The Canadian distributor of a U.S. based sperm bank is being sued by at least three families from Ontario, Canada, as their perfect sperm donor turns out to be a schizophrenic and convicted felon.
The families claim that the Georgia-based Xytex Corporation and its Canadian partner Outreach Health services willfully misled them into believing that Donor 9623 was a "perfect" donor — healthy, popular, and highly educated.
In a statement filed in Ontario, the families claim that the donor was in fact a diagnosed schizophrenic with narcissistic personality disorder, a convicted burglar, and did not attain any of the degrees claimed in his file. They allege that the sperm bank knew of the information and chose not to disclose it to any of the families.
Lawyer James Fireman who represents the families said that the sperm bank misrepresented the donor to the families — even claiming that the donor has an IQ level of a genius. The lawsuits claim that the donor could have fathered about 36 children.
"The claims allege Xytex continued to sell the sperm even after it knew the truth about the donor's health, his education, and his criminal past," said Fireman.
The lawyer representing Xytex, Ted Lavender, commented that the company will defend itself from the lawsuits, citing that one of the families filed a similar case in the U.S., which was dismissed by the Georgia court.
Lavender said what the families claim are mere public opinions and that these claims have no actual proof and evidence presented in court.
"Xytex is an industry leader and complies with all industry standards in how they safely and carefully help provide the gift of children to families who are otherwise unable [to] have them without this assistance," defended Lavender.
Kevin M. O'Brien, Xytex president, posted an open letter on the company website and disputed the claims in the lawsuit.
"In this case, the donor underwent a standard medical exam and provided extensive personal and health information. He reported a good health history and stated in his application that he had no physical or medical impairments," the letter said. "This information was passed on to the couple, who were clearly informed the representations were reported by the donor and were not verified by Xytex."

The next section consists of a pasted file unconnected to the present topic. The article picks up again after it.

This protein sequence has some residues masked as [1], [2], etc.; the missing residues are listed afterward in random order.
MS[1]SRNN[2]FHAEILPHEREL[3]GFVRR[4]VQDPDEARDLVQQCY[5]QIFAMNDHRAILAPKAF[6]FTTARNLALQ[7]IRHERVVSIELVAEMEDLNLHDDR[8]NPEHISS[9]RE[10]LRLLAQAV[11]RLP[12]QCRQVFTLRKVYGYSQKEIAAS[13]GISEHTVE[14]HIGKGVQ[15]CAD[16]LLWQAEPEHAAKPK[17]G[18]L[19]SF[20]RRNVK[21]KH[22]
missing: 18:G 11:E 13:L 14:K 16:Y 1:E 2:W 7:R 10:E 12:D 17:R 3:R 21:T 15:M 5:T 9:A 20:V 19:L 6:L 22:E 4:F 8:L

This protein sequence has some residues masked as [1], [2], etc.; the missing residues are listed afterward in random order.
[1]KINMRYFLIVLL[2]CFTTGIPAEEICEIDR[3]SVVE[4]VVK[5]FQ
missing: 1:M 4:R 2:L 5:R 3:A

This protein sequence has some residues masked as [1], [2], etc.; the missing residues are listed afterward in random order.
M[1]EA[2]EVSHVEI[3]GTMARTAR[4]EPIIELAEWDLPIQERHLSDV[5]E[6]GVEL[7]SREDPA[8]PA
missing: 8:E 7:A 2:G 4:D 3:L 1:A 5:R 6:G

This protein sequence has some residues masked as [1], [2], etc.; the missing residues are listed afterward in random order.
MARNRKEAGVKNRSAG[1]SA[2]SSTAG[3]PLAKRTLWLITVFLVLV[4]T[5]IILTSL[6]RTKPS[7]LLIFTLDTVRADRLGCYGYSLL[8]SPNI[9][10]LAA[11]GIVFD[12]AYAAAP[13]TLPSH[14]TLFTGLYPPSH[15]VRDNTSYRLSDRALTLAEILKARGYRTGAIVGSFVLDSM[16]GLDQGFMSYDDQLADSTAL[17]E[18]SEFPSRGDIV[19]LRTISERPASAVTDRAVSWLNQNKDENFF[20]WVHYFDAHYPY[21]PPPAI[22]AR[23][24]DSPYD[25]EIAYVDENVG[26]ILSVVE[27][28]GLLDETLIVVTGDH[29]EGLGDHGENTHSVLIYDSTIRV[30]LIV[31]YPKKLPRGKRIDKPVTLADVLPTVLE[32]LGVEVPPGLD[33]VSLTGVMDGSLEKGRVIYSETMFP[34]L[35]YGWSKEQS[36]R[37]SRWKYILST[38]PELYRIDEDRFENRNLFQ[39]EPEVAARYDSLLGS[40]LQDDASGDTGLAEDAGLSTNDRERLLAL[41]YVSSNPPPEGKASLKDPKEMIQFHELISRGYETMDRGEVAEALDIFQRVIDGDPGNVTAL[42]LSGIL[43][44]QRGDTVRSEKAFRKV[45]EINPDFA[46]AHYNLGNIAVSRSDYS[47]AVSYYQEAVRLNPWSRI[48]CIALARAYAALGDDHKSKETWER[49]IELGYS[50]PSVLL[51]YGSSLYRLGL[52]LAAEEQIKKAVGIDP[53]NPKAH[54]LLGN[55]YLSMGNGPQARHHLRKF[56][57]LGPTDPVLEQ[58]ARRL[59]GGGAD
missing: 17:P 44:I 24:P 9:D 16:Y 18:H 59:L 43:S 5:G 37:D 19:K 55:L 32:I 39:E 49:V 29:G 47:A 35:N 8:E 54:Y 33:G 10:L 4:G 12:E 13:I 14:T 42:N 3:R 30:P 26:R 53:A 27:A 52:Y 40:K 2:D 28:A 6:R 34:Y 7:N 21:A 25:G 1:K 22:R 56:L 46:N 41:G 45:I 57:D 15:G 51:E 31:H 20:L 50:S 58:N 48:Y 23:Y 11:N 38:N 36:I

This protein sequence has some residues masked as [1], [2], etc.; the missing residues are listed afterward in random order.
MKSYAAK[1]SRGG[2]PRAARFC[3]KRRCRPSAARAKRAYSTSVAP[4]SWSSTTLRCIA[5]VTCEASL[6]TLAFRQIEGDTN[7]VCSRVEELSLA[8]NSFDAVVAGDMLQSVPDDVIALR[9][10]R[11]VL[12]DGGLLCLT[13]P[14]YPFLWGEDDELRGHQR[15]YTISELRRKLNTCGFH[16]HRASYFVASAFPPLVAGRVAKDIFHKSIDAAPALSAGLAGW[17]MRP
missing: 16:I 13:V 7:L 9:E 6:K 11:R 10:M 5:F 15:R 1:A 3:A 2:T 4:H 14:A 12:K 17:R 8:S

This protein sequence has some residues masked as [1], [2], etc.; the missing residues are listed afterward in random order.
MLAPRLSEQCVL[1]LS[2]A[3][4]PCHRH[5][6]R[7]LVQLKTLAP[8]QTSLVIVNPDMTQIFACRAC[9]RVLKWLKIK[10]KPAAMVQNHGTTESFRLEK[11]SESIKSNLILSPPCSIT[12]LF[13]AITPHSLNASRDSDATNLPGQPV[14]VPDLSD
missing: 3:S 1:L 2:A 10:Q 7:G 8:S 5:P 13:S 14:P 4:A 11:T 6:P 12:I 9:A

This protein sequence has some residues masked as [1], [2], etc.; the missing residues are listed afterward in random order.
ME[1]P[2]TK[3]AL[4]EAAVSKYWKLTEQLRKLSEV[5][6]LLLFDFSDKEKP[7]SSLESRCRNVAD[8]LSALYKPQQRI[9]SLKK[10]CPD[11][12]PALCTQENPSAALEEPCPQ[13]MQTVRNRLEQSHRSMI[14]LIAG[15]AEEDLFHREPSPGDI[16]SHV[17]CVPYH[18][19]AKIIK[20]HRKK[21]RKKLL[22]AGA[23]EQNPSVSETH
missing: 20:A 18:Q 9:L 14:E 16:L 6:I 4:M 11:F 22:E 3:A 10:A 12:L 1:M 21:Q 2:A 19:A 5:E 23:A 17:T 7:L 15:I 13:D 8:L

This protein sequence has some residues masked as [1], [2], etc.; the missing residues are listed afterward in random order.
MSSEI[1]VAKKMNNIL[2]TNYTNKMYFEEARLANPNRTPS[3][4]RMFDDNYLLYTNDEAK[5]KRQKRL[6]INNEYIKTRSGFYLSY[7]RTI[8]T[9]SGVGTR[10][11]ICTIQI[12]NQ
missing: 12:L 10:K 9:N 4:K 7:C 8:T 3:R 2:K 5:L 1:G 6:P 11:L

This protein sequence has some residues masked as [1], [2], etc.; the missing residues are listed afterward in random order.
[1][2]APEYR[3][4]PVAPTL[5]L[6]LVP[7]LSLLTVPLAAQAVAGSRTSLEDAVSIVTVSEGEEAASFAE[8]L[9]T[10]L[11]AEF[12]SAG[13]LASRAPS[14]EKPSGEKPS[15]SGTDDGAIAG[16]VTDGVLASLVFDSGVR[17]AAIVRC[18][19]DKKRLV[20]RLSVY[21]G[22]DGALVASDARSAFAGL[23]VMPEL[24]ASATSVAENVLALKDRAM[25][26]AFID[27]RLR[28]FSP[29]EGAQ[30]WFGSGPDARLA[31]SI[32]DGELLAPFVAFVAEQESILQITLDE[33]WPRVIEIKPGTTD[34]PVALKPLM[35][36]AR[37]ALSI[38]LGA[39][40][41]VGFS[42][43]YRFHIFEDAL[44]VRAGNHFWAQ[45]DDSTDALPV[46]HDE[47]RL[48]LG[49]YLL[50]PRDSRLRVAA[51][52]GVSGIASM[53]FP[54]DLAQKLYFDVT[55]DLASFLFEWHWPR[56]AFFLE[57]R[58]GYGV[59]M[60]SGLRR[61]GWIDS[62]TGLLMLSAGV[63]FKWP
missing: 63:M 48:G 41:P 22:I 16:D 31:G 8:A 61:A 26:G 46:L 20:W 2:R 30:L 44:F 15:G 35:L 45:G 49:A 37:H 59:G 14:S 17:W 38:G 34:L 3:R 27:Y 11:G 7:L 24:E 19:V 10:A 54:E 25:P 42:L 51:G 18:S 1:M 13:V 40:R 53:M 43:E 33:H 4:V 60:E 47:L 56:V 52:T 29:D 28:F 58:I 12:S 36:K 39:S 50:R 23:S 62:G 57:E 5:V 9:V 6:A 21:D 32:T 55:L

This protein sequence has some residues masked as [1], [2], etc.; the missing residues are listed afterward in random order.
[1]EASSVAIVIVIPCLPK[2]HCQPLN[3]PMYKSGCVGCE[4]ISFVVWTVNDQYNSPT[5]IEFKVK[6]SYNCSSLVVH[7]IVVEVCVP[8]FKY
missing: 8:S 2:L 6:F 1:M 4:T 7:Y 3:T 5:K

Its Canadian distributor, Outreach Health Services has yet to comment on the allegations.
The families filed the lawsuit after donor, James Christian Aggeles, admitted that he lied about his illness, criminal record, and education. Aggeles said that no one in Xytex questioned him when he filled out the questionnaire that he is working on a PhD in neuroscience engineering.
The document filed in court questioned why no one in Xytex tried to verify the information provided by Aggeles but instead promoted Aggeles or Donor #i9623 as a perfect donor with extreme intelligence.
"The Xytex Corporation has admitted no wrongdoing, it has done absolutely nothing to warn affected parents that schizophrenia may develop in their children," the document stated.
The issue on having "designer babies" from "perfect" donors has become a topic. Health officials want to make sure that sperm banks would follow a guided practice of eugenics.
London Sperm Bank has come under fire in 2014 when it refused Oxford graduate Fred Fisher due to his dyslexia. The United Kingdom's Human Fertilization and Embryology Authority (HFEA) said that Fisher should have not been refused, as dyslexia is not a genetic disease. However, they ruled that sperm banks should inform their prospective parents of the medical history of donors to help them make an informed decision.
Photo: Karen Blaha | Flickr